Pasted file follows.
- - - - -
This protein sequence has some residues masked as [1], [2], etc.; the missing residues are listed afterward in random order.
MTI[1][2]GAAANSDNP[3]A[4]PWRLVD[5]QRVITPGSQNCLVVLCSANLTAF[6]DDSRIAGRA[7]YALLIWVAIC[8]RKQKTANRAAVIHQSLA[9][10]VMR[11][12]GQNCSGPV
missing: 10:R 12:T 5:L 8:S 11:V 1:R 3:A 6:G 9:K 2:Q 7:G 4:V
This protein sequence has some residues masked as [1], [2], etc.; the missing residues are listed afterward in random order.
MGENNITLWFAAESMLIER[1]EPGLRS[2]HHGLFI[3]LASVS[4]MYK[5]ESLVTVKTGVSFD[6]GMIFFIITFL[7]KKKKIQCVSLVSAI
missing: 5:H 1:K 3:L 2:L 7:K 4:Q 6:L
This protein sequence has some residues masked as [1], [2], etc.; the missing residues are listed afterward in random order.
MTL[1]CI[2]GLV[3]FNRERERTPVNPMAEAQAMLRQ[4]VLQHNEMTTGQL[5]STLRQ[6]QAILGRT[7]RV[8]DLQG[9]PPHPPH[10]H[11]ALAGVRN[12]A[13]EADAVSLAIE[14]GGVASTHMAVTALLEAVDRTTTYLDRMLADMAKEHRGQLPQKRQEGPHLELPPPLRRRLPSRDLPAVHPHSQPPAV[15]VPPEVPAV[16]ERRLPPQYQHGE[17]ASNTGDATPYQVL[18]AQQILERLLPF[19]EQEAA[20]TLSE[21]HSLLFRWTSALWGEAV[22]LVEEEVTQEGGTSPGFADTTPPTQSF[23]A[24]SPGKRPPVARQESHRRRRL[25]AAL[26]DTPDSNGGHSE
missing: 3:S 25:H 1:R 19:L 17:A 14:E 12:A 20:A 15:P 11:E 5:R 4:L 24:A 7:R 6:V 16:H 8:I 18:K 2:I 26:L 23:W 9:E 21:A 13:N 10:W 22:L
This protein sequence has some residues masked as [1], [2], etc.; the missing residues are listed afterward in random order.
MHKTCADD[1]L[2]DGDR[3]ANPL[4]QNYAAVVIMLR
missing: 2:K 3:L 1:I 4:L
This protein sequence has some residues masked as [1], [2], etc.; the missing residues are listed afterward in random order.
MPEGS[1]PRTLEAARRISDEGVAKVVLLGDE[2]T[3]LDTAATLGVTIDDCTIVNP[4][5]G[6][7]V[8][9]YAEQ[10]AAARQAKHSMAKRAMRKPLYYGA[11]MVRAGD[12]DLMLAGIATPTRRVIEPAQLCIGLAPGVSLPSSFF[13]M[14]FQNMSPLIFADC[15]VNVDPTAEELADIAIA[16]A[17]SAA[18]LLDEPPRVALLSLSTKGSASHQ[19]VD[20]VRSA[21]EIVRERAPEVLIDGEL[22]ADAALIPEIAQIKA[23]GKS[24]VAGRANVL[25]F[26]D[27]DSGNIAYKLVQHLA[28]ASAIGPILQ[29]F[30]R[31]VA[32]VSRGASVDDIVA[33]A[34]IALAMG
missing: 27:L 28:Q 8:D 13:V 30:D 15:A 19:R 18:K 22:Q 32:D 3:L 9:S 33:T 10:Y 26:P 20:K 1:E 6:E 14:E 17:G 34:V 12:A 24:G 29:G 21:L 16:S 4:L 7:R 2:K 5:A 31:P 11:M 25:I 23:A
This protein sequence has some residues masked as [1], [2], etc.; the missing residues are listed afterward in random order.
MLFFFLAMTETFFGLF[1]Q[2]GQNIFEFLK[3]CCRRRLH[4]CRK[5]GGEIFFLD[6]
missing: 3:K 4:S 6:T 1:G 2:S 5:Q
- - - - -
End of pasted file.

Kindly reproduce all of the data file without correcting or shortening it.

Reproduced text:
This protein sequence has some residues masked as [1], [2], etc.; the missing residues are listed afterward in random order.
MTI[1][2]GAAANSDNP[3]A[4]PWRLVD[5]QRVITPGSQNCLVVLCSANLTAF[6]DDSRIAGRA[7]YALLIWVAIC[8]RKQKTANRAAVIHQSLA[9][10]VMR[11][12]GQNCSGPV
missing: 10:R 12:T 5:L 8:S 11:V 1:R 3:A 6:G 9:K 2:Q 7:G 4:V
This protein sequence has some residues masked as [1], [2], etc.; the missing residues are listed afterward in random order.
MGENNITLWFAAESMLIER[1]EPGLRS[2]HHGLFI[3]LASVS[4]MYK[5]ESLVTVKTGVSFD[6]GMIFFIITFL[7]KKKKIQCVSLVSAI
missing: 5:H 1:K 3:L 2:L 7:K 4:Q 6:L
This protein sequence has some residues masked as [1], [2], etc.; the missing residues are listed afterward in random order.
MTL[1]CI[2]GLV[3]FNRERERTPVNPMAEAQAMLRQ[4]VLQHNEMTTGQL[5]STLRQ[6]QAILGRT[7]RV[8]DLQG[9]PPHPPH[10]H[11]ALAGVRN[12]A[13]EADAVSLAIE[14]GGVASTHMAVTALLEAVDRTTTYLDRMLADMAKEHRGQLPQKRQEGPHLELPPPLRRRLPSRDLPAVHPHSQPPAV[15]VPPEVPAV[16]ERRLPPQYQHGE[17]ASNTGDATPYQVL[18]AQQILERLLPF[19]EQEAA[20]TLSE[21]HSLLFRWTSALWGEAV[22]LVEEEVTQEGGTSPGFADTTPPTQSF[23]A[24]SPGKRPPVARQESHRRRRL[25]AAL[26]DTPDSNGGHSE
missing: 3:S 25:H 1:R 19:L 17:A 14:E 12:A 20:A 15:P 11:E 5:R 4:L 24:A 7:R 6:V 16:H 8:I 18:K 2:I 26:L 23:W 9:E 21:A 13:N 10:W 22:L
This protein sequence has some residues masked as [1], [2], etc.; the missing residues are listed afterward in random order.
MHKTCADD[1]L[2]DGDR[3]ANPL[4]QNYAAVVIMLR
missing: 2:K 3:L 1:I 4:L
This protein sequence has some residues masked as [1], [2], etc.; the missing residues are listed afterward in random order.
MPEGS[1]PRTLEAARRISDEGVAKVVLLGDE[2]T[3]LDTAATLGVTIDDCTIVNP[4][5]G[6][7]V[8][9]YAEQ[10]AAARQAKHSMAKRAMRKPLYYGA[11]MVRAGD[12]DLMLAGIATPTRRVIEPAQLCIGLAPGVSLPSSFF[13]M[14]FQNMSPLIFADC[15]VNVDPTAEELADIAIA[16]A[17]SAA[18]LLDEPPRVALLSLSTKGSASHQ[19]VD[20]VRSA[21]EIVRERAPEVLIDGEL[22]ADAALIPEIAQIKA[23]GKS[24]VAGRANVL[25]F[26]D[27]DSGNIAYKLVQHLA[28]ASAIGPILQ[29]F[30]R[31]VA[32]VSRGASVDDIVA[33]A[34]IALAMG
missing: 27:L 28:Q 8:D 13:V 30:D 15:A 19:R 18:K 22:Q 32:D 3:L 9:S 33:T 10:Y 26:P 20:K 1:E 6:E 14:E 17:G 34:V 12:A 24:G 29:G 21:L 16:S 4:L 7:R 2:K 5:A 31:P 11:M 25:I 23:A
This protein sequence has some residues masked as [1], [2], etc.; the missing residues are listed afterward in random order.
MLFFFLAMTETFFGLF[1]Q[2]GQNIFEFLK[3]CCRRRLH[4]CRK[5]GGEIFFLD[6]
missing: 3:K 4:S 6:T 1:G 2:S 5:Q